Due to employment opportunities and family ties, Nebraska currently has the largest and fastest-growing Karen population in the U.S. Nebraska communities with the largest Karen populations include Omaha, Lincoln, Crete, Nebraska City, Grand Island, Norfolk and Dakota City.
Burma (Myanmar) is a country of great ethnic diversity. It has an estimated population of approximately 50 million people and is divided between at least 8 major ethnic groups: Kachin, Karenni, Karen, Zomi (Chin), Arakanese, Mon, Burmese and Shan. Each ethnicity has their own language and customs that differ from one another.
Some say the beauty of the land, the bright colors of the clothing, and the harmony of the cultures, make the country wonderfully unique.
Alberto Vargas came to the U.S. from Mexico when he was just five years old. He remembers moving around a lot with his aunt and uncle throughout the U.S. during his grade school years.
“It was difficult because every school was different,” he said. “They studied different subjects at different times.”
Vargas attended Lincoln High School but wanted to hang out with his friends, enjoy life, and not be tied down to school.
“I missed assignments, missed classes, and just didn’t care,” Vargas admitted.
Eventually, he dropped out of high school and instead worked at a variety of different minimum-wage jobs. None of them making much money, and none of them were very satisfying.
Alberto’s grandmother was a very important role model to him when he was growing up in Mexico. He made a promise to her a long time ago that he would go back to school and get his GED® certificate. She was always very proud of him and knew he had the potential to do great things. His Uncle Carlos also helped him understand the importance of school.
Vargas was very fortunate, because he also had the support of his aunt Shai. She helped him with many things, like getting him his first job and helping with the paperwork for the Learn to Dream Act. He knew he had a shoulder to lean on with her.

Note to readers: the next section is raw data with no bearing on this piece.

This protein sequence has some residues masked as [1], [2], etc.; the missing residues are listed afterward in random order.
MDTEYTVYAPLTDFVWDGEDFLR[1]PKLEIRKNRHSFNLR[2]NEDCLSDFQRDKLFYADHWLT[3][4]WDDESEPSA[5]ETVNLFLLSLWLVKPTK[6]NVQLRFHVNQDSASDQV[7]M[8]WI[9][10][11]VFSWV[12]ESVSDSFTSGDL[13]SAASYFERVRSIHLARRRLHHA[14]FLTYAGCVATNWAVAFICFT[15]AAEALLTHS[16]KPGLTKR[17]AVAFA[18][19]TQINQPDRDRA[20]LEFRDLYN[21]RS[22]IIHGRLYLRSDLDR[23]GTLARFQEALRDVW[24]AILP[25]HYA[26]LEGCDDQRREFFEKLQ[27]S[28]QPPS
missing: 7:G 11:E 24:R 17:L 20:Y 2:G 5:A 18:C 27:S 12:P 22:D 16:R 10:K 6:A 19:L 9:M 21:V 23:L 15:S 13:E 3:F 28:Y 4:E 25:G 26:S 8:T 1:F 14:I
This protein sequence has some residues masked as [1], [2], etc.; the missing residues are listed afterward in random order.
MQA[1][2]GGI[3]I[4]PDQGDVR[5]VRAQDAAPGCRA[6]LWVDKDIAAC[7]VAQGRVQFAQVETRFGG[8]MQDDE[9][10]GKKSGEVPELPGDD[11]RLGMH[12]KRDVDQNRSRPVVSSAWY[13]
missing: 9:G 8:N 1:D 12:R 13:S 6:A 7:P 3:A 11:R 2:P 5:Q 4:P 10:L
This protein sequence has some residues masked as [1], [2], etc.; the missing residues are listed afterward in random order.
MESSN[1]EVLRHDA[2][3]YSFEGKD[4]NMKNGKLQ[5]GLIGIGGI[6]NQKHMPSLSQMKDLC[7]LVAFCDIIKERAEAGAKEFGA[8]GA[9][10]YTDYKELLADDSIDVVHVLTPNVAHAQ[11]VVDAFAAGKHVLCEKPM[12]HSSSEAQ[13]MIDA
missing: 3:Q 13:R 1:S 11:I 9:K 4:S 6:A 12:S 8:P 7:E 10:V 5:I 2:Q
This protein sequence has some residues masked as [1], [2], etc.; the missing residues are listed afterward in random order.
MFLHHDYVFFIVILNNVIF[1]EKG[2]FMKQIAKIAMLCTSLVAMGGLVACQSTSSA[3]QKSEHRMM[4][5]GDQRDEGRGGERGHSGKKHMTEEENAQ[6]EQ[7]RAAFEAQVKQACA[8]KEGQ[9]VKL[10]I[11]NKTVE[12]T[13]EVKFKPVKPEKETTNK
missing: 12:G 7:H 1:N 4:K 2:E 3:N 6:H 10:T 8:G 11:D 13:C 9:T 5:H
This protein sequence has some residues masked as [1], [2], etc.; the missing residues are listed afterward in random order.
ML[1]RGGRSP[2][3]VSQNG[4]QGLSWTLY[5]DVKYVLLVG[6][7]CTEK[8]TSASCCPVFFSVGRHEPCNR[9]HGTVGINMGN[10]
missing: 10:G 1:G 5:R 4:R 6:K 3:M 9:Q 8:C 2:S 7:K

“I know if I ever need help, I can go to Shai for advice,” he said.
Rich Freudenberg, Alberto’s GED® instructor, said once Alberto found he was successful in his school work, there was no stopping him.
“His plan was to get a degree so he could get a job to support himself and pay for a future degree in graphic arts,” Freudenberg said. “He is a great example of what an individual can accomplish with the support of caring family.”
Vargas appreciated the additional support from his instructor and used that to forge ahead with his goal.
“I really didn’t have the confidence, but Rich inspired me” he said. “He made me see that I could do it if I worked hard.”
Vargas achieved his goal of earning his high school diploma in September, 2015. Soon after, he started taking classes at SCC.
Currently hopes to work towards a degree in Graphic Design. He considers himself to be an artist, and hopes to apply that to his future career.
He knows he is now in a position to move forward with his life, and gives much of the credit for his success to his family and his instructors along the way.
“It’s so important to have that support, and I was lucky to have people that helped me,” he said.